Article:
Promoting Innovation in EMS


the investment of resources and capital to get a pilot off the ground. To achieve sustainability, an agency must be able use data to measure the effect of the innovation, improve the innovation, and demonstrate value to the community and to stakeholders. Engage Payers Early An effective strategy that can both help with the securing of data and demonstration of outcomes while also laying the groundwork for sustainability, is to invite potential payers to serve on a steering committee or advisory board of a pilot study. These could be traditional payers or healthcare provider group such as a nursing home, hospital, or independent physicians association, that are beginning to take on financial risk for the cost of care of their patients. An EMS agency can benefit from their wisdom and sharing of data while also beginning to secure their long-term buy-in. These partners can help establish benchmarks and milestones early in the process that would define success from their perspective, for which they might one day be willing to pay. INNOVATION IN PROGRESS EMS sits at the intersection of public health, public safety, and healthcare. There is ample opportunity for innovation across all of these fronts. Throughout the document, examples of innovation are included. In this section, we preview some of the innovation in progress and a few that may be just beyond the horizon. However, in no way should the examples described here or elsewhere in the document be considered the only areas worthy of focus. Clinical Acute Care The core of EMS has always been providing high quality emergency care for acute time-sensitive conditions such as cardiac arrest and trauma. More recently, acute myocardial infarction and stroke have become core clinical areas of focus for EMS. In these and other areas, EMS should be pushing the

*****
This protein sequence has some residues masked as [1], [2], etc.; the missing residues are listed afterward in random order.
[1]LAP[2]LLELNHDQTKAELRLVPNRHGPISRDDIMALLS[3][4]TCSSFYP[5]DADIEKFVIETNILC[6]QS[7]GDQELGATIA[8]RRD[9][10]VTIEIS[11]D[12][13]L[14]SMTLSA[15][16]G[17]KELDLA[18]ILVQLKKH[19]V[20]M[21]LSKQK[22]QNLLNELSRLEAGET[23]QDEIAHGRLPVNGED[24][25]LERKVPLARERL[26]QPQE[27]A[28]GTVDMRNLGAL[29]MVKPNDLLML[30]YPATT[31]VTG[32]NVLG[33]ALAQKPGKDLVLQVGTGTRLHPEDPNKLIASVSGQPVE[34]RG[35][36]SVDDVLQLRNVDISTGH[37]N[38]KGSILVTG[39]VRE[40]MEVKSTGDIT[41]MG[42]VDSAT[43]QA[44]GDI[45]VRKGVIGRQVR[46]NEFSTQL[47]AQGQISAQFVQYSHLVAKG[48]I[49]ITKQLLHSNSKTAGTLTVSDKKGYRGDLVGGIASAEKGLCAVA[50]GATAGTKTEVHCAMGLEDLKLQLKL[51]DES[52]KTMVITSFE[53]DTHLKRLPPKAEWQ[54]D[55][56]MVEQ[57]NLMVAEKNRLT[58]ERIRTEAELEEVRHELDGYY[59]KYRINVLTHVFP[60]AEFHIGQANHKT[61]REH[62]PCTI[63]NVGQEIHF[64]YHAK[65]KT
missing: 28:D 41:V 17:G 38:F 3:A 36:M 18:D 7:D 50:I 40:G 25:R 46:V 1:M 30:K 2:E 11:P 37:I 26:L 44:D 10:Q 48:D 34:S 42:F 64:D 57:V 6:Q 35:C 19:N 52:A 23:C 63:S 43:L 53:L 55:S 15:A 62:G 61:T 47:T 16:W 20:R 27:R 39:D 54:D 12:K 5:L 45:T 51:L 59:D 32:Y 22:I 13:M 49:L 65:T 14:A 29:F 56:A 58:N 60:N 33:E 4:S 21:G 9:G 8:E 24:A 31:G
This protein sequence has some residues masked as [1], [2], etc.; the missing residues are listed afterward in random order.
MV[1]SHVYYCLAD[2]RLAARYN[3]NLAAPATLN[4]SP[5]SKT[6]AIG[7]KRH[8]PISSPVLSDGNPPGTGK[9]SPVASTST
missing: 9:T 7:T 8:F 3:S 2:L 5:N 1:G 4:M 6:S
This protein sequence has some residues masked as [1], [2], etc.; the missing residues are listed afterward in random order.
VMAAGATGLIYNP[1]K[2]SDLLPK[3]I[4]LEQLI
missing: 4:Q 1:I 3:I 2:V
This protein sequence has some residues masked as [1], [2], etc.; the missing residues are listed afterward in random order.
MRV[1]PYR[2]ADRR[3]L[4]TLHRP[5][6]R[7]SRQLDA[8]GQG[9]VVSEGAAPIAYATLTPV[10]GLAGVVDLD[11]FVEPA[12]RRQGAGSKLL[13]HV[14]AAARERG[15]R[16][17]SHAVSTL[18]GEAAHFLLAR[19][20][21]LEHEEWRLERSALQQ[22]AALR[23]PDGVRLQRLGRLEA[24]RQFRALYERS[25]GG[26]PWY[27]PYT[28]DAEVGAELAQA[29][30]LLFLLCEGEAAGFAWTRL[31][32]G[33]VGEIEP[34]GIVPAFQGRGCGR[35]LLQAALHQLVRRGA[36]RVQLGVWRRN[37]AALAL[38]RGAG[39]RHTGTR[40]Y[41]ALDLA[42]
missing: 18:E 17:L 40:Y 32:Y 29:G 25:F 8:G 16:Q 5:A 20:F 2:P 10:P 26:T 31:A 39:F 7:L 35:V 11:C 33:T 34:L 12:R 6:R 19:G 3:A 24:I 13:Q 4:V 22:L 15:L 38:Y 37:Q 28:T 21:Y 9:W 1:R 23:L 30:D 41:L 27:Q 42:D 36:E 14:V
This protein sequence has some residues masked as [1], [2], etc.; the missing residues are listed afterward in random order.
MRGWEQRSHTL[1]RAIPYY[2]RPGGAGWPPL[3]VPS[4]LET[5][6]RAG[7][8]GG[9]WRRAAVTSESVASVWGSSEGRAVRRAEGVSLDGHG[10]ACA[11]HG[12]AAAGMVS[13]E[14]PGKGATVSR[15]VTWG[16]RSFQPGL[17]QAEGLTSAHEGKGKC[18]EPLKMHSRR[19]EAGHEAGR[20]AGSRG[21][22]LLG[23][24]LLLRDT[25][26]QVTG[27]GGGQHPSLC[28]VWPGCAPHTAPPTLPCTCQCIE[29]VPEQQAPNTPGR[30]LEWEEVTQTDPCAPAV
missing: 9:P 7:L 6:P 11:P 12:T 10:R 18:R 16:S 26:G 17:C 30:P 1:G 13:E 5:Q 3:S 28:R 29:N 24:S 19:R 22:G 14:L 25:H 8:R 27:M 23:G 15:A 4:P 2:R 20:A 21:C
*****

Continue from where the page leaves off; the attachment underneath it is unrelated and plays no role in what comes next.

The Regional Emergency Medical Services Authority (REMSA) was founded in 1986 as a community-based private non-profit EMS service serving Washoe County (Reno) Nevada. REMSA won a Round 1 Health Care Innovation Award (HCIA) (one of six awarded to EMS in the country) in July, 2012 to launch Community Health Programs including a community paramedicine program, a Nurse Health Line, and an alternative transport destination initiative. The HCIA was awarded by the CMS Innovation Center to develop “new models of care and payment that continuously improve health and healthcare for all Americans.”

Analysis & Planning

Build the evidence-base for value-based community health programs Achieve improved stakeholder knowledge of new Community Health Programs

Community Outreach Business Development

Secure contracts with new sources of revenue

Generate support for reform of government payment systems

Public Policy

REMSA planned from the beginning of the grant to build a program that would be sustainable by the time the grant expired. To achieve sustainability, they decided to build a strong evidence base to demonstrate value, then work closely with local stakeholders to form partnerships based on the value they provided. By providing integrated patient-centered, quality care, REMSA saved the health system an estimated $9.6 million over four years and prevented 6,202 ED visits, as of June 2016. Because of its success, REMSA was able to secure contracts with local hospitals and commercial insurers that allowed it to continue to serve the community once the grant expired in July of 2016. On a larger scale, REMSA committed itself to advocating for reforming payment models that reward value, which will create a healthcare environment that makes these programs more sustainable in the future. In August 2016, CMS approved a Nevada Medicaid State Plan Amendment (SPA) that updates coverage and reimbursement to include Community Paramedicine services. In addition, Medicaid and all commercial insurers are reimbursing REMSA for transport to alternative destinations.




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